Oh yes, I found the Feynman tape, years later. In the trunk of the car I was selling, under an old saddle. To this day, D believes I had a careful hand in her great happiness. Uh-uh, it was a very careless hand.

But D would never analyze anything to that degree. With D, you're either in or you're out. Once you're her friend, and I know this for a fact, you can do no wrong.

(R got an absurd, ridiculously impossible diagnosis from a neurologist this past month. Fuck doctors. I believe in love.)


Thursday, June 18, 2009

Altadenahiker Does Her Civic Duty (sort of)

When I walk into a federal building, my heart races and hands go clammy. Something to do with the austere, authoritative atmosphere, the stench of gray, the chairs of a thousand butts. Erase your face here. You are nothing but another foot of the great shuffling public.

I've been on juries before, but only vice. I can do vice, I mean, I can sit in apparent judgement of what is considered vice, because I think (perhaps mistakenly) that no one ever died from vice.

But this time it was criminal justice, where all the cases, apparently, were the Big M or attempted M, and could last for weeks if not months. We saw an orange jumpsuit escorted down the hall. I kept swallowing The Scream. We Norskis invented The Scream. I'm a skip-in-the-sunshine girl, I can't do this.

How can a blithering pool of jelly do this?

Jean and Miss H were in for jury duty lately, and neither of them blubbered (internally or at least bloggedly) about it. In fact, Jean took the time to work on some sketches. How did she do that? I tried an essay, for like five minutes. Here it is: Oh please, not me, not me, not me, not me.

Then I got called to a panel. And eventually got off the panel. (No, I didn't act like a fool, it wasn't for emotional reasons.)

I met a lot of nice people today; always do in situations like this. Funny, how with people you've never seen and will never see again, you both share some intimate thoughts. Like your plane is going to crash or something.

And the judge seemed suitably judicial, but thoughtful and even sweet. Not everyone got excused.

I'm excused. It wasn't me, it wasn't me, it wasn't me.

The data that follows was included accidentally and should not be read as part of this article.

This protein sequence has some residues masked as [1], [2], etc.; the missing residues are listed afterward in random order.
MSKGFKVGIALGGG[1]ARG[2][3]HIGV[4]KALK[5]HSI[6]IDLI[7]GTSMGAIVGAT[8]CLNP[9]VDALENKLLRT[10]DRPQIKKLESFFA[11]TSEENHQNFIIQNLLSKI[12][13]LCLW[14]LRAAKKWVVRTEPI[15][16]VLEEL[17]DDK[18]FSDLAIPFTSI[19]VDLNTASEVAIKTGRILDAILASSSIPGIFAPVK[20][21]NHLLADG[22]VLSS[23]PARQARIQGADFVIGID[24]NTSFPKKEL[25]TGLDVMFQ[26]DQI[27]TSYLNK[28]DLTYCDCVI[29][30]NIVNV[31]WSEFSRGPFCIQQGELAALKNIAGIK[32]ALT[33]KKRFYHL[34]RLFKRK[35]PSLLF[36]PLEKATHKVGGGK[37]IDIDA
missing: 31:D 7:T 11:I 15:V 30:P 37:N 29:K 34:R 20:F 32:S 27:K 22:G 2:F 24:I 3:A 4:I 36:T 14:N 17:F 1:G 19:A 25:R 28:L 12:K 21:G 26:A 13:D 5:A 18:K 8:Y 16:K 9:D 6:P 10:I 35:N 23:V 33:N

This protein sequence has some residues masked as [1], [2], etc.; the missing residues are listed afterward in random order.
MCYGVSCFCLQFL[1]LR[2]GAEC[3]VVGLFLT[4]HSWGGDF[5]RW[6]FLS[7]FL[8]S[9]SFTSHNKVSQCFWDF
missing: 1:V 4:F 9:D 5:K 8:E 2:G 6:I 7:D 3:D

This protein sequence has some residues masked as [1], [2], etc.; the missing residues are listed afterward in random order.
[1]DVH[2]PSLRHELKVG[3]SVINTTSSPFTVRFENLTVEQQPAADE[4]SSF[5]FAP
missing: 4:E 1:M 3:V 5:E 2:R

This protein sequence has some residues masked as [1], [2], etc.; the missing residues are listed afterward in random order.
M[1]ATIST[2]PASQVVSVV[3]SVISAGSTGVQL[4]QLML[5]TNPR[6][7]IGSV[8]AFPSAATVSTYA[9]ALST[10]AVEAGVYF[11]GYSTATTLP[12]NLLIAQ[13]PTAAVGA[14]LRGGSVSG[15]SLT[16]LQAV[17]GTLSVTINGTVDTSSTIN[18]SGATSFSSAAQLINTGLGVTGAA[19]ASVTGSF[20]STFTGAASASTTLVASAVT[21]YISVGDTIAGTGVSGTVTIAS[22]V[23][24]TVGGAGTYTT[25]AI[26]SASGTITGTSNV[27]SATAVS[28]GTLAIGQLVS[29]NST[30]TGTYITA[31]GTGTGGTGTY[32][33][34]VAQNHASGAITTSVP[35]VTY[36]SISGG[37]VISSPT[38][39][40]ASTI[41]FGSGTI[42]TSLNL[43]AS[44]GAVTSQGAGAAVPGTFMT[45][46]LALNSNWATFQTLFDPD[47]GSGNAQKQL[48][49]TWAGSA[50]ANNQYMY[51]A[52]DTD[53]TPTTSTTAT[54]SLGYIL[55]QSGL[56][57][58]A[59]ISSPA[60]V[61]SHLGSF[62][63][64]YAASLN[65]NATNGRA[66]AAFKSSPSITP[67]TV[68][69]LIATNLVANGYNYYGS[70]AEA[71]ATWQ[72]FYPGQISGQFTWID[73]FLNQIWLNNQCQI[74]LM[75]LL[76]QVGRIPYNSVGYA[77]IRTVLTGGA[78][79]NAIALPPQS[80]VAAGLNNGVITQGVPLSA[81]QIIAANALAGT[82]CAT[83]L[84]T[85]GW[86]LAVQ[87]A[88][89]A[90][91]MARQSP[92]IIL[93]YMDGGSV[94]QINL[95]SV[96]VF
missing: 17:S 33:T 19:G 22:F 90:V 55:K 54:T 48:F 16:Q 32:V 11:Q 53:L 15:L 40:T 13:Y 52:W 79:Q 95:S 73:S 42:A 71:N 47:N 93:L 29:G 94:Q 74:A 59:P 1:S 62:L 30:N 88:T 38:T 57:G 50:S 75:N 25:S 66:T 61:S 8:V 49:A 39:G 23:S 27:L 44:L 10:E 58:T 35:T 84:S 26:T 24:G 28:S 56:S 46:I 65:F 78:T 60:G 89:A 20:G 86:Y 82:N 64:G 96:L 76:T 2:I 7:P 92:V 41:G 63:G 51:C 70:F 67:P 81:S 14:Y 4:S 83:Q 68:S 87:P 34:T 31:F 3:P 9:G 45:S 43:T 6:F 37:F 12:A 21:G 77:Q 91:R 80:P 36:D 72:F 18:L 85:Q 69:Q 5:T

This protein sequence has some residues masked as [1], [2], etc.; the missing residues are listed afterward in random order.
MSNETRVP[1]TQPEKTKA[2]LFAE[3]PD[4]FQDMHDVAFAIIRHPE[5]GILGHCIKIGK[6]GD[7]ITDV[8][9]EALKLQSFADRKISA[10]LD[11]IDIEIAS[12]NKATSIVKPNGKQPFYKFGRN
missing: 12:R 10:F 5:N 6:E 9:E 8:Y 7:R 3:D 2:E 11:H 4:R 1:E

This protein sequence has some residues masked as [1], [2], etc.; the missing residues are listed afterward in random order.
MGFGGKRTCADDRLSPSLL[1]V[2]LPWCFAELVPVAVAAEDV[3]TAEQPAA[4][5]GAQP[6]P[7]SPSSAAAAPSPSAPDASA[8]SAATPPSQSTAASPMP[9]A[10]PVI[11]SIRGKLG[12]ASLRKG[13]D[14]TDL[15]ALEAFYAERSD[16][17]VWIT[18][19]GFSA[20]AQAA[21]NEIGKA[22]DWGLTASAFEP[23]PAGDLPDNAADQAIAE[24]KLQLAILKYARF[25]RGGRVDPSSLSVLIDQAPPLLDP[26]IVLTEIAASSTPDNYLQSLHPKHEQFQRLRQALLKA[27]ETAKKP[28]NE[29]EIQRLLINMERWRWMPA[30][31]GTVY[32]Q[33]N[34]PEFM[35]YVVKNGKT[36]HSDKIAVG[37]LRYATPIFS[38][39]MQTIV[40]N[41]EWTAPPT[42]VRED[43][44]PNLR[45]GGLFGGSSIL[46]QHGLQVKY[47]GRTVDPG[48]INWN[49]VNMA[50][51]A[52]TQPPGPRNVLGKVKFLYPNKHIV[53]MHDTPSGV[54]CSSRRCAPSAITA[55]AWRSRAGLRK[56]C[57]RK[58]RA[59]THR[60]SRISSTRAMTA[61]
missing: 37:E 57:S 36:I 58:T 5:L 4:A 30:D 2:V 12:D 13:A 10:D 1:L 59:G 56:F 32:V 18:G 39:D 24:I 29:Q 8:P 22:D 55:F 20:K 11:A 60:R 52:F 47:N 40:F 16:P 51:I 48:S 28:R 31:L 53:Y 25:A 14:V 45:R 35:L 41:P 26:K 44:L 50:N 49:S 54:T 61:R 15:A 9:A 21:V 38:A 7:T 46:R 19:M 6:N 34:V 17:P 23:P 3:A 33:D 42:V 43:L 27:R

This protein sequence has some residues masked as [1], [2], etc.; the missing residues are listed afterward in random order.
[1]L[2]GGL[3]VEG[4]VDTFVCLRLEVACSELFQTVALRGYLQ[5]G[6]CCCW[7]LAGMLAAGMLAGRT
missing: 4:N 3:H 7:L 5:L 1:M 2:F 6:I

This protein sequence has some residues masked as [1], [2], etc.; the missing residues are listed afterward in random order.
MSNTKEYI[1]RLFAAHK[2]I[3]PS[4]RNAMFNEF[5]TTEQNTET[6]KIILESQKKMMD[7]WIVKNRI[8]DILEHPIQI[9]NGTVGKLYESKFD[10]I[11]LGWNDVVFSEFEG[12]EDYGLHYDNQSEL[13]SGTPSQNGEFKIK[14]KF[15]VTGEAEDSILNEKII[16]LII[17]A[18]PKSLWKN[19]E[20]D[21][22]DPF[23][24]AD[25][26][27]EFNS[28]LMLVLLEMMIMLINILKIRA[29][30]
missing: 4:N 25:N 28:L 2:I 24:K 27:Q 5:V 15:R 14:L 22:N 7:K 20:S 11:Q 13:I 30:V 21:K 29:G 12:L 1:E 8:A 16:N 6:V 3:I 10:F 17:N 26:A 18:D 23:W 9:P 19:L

Tuesday, June 16, 2009

Just Say What

Radio serves two important functions: It will mop your brow during bouts of insomnia, and it will nudge you in the ribs when you’re driving.

I’m strictly classical music at 3 a.m. But in the car, I’m more catholic in my taste. And one of the stations I listen to has the uber-conservative personalities, mostly the ones who make outrageous statements in a modulated and apparently reasonable tone of voice.

Why this station? Well, because I already know what I think and don't need the amen. But what does the competition have to say?

Most radio hosts are gasbags, regardless of which political side they’re taking. (Daniel Schorr, anyone?) One of the hallmarks of a first class gas bag is the patronizing “Look” or “Listen” before launching into verbal farts. But better the gasbag you don’t know.

Lately, Dennis Prager has been a favorite windy companion of mine. He gained some notoriety this year with his philosophy that a wife should sexually submit to her husband whether or not she feels like it. Apparently, for a guy, a fuck is a fuck so long as there is, indeed a fuck, and the woman – well, big deal, pay no attention to the man behind the curtain -- read a book or plan a meal or something. This technique will ensure you hang onto the prize male specimen who is doing something or other behind your back. Well, frankly, you're both quite a prize at this point, aren't you?

Prager has since said he receives thousands of letters from women, thanking him for saving their marriage. Women listeners, Sir Prager? Really? Well then, the advertisers are losing a good bet, because all the commercials on your show focus on prostate health.

But anyway, That’s entertainment and keeps me amused, and I don’t find any of it the least bit disturbing. Until we actually agree on something.